SK Innovation has decided to spin off its battery business. The new company, provisionally named SK Battery, is to be founded on 1 October. In the second quarter, however, the division was still in the red.
With the spin-off, the South Korean Group wants to enable the battery division to better focus on the fast-growing market for electric cars and their batteries – independently of the other business lines of the listed company.
As SK Innovation announced on Wednesday in the course of the presentation of the business figures for the second quarter, the board had decided on the plan on Tuesday. The plan not only provides for the spin-off of the battery division, but also for a new holding structure: SK Innovation wants to become a holding company, the E&P division (oil production and exploration) is also to be spun off – other divisions, such as lubricants, are to remain with the holding company for the time being. Before the new company, SK Battery, can be founded, it still has to be approved by the Annual General Meeting on 16 September.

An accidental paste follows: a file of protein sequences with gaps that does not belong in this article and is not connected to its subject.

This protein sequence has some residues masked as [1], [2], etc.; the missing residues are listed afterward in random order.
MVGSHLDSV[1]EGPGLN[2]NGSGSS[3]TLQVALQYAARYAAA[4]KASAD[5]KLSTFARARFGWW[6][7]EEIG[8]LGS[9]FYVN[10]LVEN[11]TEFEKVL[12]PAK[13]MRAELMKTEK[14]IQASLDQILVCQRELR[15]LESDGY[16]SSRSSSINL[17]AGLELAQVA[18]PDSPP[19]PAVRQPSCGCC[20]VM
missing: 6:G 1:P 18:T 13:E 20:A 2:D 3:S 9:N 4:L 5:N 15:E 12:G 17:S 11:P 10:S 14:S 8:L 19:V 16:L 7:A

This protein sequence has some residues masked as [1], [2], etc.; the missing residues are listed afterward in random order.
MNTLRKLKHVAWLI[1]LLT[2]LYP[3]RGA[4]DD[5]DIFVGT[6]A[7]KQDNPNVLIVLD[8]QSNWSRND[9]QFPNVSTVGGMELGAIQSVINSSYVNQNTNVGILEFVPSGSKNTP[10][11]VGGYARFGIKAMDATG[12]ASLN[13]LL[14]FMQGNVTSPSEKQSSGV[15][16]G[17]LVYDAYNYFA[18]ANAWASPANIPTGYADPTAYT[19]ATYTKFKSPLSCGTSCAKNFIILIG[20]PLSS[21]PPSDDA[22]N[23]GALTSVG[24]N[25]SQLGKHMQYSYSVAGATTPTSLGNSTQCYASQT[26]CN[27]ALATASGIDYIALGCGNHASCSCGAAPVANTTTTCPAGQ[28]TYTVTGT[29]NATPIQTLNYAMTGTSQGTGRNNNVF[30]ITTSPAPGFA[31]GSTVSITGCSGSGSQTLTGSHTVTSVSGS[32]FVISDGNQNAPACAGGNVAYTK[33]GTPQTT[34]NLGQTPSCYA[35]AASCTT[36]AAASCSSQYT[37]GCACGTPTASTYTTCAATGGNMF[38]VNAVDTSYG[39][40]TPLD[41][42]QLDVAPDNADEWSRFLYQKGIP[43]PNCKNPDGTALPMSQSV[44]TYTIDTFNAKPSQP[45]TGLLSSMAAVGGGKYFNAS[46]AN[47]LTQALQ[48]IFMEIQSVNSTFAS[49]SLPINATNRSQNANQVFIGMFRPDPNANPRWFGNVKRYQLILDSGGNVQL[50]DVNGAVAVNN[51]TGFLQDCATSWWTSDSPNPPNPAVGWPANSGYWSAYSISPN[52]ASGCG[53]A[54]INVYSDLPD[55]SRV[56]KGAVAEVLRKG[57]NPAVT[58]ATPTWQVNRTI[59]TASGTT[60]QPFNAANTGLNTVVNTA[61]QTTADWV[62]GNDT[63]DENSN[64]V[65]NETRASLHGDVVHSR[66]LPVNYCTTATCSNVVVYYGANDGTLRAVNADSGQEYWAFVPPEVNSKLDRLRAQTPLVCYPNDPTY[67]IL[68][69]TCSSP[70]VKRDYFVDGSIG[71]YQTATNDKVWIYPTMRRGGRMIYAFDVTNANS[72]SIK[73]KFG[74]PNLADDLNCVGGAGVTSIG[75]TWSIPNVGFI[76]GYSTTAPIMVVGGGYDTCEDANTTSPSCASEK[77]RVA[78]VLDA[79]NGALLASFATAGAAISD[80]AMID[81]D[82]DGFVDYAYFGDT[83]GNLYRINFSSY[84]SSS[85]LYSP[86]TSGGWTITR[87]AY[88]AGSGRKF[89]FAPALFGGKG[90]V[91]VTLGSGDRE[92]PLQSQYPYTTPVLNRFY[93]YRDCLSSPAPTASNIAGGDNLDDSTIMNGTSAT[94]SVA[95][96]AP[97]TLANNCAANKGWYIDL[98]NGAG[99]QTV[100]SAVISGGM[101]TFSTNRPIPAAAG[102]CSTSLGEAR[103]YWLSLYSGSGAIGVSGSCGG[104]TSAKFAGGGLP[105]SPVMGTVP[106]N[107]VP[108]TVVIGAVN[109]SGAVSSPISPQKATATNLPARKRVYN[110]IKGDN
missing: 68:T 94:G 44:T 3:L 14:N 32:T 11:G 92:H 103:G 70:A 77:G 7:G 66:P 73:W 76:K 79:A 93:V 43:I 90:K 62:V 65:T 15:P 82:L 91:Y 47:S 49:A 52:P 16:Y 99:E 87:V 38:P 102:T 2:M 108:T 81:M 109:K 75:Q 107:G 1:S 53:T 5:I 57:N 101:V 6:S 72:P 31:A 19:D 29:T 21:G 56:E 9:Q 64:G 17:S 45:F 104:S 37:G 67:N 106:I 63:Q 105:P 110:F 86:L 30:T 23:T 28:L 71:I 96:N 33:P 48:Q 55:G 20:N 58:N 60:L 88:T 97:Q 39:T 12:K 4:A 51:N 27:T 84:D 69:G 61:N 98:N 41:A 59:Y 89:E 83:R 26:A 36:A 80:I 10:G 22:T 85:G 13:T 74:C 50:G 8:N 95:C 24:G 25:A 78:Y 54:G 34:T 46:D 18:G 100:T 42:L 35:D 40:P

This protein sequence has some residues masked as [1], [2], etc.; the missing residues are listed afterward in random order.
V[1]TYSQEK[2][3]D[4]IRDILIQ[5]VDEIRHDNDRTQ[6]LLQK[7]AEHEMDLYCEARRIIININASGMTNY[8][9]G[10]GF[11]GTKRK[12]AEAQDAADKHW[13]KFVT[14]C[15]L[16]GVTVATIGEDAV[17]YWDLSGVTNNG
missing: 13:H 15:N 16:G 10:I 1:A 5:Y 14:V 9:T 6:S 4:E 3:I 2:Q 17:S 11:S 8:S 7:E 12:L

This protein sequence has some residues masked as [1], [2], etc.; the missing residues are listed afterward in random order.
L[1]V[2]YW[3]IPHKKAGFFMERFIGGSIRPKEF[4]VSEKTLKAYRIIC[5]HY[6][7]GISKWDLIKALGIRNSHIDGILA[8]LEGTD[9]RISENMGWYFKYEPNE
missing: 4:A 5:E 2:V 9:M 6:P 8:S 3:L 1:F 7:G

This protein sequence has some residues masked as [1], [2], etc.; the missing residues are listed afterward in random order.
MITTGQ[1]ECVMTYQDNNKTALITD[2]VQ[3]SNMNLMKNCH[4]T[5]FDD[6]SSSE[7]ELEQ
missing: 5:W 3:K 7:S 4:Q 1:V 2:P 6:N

“We made this decision to establish a management system specialized for each business, strengthening its original competitiveness,” said Kim Jong-hoon, CEO of SK Innovation. “We will make each entity more flexible to cope with management environments more quickly by attracting investment and improving corporate value.”
The plans were not well received on the stock market, with shares initially falling by around five per cent – as batteries are now the company’s core business, investors fear that the spin-off could negatively affect the company’s overall value in the long term.
SK Innovation is currently the sixth-largest battery cell manufacturer and currently has around 40 GWh of production capacity with plants in South Korea, China, the US and Hungary. By 2023, capacity is expected to increase to 85 GWh, and by 2025 to 200 GWh. By 2030, SK Innovation wants to be able to produce 500 GWh.
As mentioned, SK Innovation also presented its business figures for the second quarter. The battery division reported sales of 630.2 billion won (+86 per cent compared to Q2 2020) and a loss of 97.9 billion won. Converted, this corresponds to 464 million euros in sales and a loss of 72 million euros.
SK Innovation is not alone in spinning off its battery business: South Korean competitor LG Chem only spun off its battery division in December 2020. Since then, it has been operating under the name LG Energy Solution.
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